Bread and Roses hold writers events for people to mingle and get feedback on scripts as well as other events such as Platform which is all about getting new, innovative, provocative theatre out there!!
1 BillionRising Festival
This Month they bring you 1 Billion Rising Festival, Sunday 7th to Sunday 14th February with several events each day!! The festival is delivering a diverse line up of plays that covers the topic of violence and women. 1 in 3 women are raped on the planet during their lifetime, with a population of 7 billion, this adds up to more than 1 billion! This festival is a shout out to stop violence to women, come listen and spread the word! It’s time to open your minds and your hearts and see theatre that matters, theatre with a message, theatre that can make a difference. There is also talks, exhibitions and workshops.
Full lineup and details http://www.obrfestival.uk. Tickets from Free to £15. 20% discount when booking for several events.
See Bob Run
Tuesday 23rd to Saturday 27th February at 7.30pm
Bob is on the road. Bob is on the run. But from what, or whom, is she running? Follow Bob as she hops from car to car telling her story to unsuspecting drivers as she tries to put her life in the rear view mirror. Will she make it to the destination? And what will she find when she gets there. A play by Daniel Maclvor and performed by Louise McMenemy.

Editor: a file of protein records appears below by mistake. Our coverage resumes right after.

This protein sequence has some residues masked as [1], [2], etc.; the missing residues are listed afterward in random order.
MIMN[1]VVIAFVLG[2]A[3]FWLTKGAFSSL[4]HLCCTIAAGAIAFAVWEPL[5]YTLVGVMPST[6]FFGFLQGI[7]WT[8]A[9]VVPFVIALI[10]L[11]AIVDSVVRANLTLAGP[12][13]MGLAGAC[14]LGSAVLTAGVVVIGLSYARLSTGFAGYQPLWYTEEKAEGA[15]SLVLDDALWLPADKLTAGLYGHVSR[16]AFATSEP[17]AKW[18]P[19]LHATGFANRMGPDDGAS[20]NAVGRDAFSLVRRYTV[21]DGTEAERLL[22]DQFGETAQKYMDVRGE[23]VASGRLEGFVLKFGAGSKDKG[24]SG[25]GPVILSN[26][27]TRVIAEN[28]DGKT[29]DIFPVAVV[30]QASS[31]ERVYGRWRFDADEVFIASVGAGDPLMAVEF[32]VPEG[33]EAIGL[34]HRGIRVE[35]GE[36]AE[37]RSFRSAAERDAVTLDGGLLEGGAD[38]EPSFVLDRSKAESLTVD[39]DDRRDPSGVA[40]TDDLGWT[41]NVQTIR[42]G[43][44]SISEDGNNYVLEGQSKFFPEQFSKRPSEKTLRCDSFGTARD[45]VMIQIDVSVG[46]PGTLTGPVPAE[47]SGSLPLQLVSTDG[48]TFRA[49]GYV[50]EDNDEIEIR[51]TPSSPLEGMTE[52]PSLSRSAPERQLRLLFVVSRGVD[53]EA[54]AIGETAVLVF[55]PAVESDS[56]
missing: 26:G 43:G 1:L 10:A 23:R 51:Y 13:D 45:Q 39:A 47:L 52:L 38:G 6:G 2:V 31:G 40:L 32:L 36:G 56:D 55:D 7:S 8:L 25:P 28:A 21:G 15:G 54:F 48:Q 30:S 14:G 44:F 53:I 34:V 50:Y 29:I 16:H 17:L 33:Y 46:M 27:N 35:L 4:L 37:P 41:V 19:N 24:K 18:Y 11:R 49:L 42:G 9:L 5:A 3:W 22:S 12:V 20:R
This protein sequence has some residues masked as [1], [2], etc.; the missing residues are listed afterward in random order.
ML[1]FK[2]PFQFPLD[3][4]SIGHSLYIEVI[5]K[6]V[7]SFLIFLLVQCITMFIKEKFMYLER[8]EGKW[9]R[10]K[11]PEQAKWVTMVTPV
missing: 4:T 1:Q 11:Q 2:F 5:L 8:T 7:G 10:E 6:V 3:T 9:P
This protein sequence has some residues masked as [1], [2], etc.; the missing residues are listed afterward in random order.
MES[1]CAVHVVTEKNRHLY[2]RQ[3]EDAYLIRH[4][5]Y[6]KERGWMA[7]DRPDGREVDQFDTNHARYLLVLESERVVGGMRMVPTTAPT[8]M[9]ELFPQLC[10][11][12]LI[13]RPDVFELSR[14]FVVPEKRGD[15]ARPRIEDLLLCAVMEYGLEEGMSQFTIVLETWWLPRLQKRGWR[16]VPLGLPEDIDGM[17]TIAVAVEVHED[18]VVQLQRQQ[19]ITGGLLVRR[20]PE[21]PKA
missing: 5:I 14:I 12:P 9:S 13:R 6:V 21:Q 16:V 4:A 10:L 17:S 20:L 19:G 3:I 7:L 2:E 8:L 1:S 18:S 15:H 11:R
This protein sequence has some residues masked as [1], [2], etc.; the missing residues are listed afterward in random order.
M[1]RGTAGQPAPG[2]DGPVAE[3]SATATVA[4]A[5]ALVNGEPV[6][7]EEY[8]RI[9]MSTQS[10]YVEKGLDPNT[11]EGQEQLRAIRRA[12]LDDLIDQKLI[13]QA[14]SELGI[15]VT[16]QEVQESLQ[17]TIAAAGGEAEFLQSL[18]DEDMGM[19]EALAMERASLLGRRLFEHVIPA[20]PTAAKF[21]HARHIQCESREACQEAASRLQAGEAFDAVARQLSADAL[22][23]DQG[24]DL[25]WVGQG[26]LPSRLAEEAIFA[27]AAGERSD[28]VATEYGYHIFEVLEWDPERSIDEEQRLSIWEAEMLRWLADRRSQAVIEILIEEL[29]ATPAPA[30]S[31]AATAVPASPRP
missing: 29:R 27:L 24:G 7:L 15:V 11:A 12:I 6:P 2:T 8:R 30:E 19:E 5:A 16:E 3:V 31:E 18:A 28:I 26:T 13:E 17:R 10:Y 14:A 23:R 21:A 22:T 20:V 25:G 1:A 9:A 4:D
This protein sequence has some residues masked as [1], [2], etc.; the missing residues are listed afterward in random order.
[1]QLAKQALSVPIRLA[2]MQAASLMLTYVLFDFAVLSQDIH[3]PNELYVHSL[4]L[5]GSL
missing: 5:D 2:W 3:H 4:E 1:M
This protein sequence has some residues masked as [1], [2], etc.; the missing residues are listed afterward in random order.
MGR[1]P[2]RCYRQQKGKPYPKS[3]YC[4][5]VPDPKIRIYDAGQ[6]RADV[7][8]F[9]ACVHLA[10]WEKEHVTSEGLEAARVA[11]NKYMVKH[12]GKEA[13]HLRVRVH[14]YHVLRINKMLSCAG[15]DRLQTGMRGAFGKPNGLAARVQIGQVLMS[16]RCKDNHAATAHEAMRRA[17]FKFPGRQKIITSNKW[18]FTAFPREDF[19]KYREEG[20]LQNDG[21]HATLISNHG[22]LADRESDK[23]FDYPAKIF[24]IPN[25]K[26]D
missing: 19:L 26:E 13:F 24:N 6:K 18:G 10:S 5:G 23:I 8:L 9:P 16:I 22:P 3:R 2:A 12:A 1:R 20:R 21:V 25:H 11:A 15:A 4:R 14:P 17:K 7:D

Tickets: £9 Concession: £7. http://www.breadandrosestheatre.co.uk/see-bob-run.html
Tuesday 1st to Saturday 5th March at 7.30pm
Albert productions brings ‘Last Orders’ written and directed by Lucy laing. On the anniversary of his death, a decade after the event that stole their last christmas together , 3 friends meet to commemorate the life of the one they lost. Last Orders explores the loyalty of childhood friendships and how we all grow-up to be something we weren’t.
Tickets: £12 Concession £10. http://www.breadandrosestheatre.co.uk/last-orders.co.uk
A Series of Unfortunate Breakups
Written by Lucy Burke
Directed by Imogen Beech